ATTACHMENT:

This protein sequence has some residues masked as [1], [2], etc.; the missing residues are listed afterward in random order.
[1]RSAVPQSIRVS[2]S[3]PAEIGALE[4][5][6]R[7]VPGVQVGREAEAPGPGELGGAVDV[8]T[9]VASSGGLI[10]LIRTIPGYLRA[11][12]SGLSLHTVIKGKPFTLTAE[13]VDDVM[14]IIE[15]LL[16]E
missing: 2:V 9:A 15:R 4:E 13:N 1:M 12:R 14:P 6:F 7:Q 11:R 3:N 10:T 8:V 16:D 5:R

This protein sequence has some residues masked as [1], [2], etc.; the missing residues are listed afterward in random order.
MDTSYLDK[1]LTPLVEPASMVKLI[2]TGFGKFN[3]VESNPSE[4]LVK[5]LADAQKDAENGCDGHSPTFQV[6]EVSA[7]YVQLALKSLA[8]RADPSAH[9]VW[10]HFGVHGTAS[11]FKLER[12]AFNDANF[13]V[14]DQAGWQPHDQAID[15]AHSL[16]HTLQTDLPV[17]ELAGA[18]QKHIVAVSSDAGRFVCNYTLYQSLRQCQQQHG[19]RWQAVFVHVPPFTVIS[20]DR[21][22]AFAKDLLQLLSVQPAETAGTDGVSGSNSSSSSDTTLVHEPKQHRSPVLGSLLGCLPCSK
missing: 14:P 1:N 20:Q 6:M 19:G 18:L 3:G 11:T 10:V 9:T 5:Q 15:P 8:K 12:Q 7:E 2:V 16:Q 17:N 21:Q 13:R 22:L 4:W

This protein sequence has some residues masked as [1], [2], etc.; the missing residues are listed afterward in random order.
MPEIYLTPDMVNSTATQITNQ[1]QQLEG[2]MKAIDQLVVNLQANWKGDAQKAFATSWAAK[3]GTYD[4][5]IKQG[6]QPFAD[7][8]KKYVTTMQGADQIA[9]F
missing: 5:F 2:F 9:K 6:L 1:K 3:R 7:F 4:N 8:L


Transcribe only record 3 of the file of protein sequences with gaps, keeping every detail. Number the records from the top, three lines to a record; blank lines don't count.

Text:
This protein sequence has some residues masked as [1], [2], etc.; the missing residues are listed afterward in random order.
MPEIYLTPDMVNSTATQITNQ[1]QQLEG[2]MKAIDQLVVNLQANWKGDAQKAFATSWAAK[3]GTYD[4][5]IKQG[6]QPFAD[7][8]KKYVTTMQGADQIA[9]F
missing: 5:F 2:F 9:K 6:L 1:K 3:R 7:F 4:N 8:L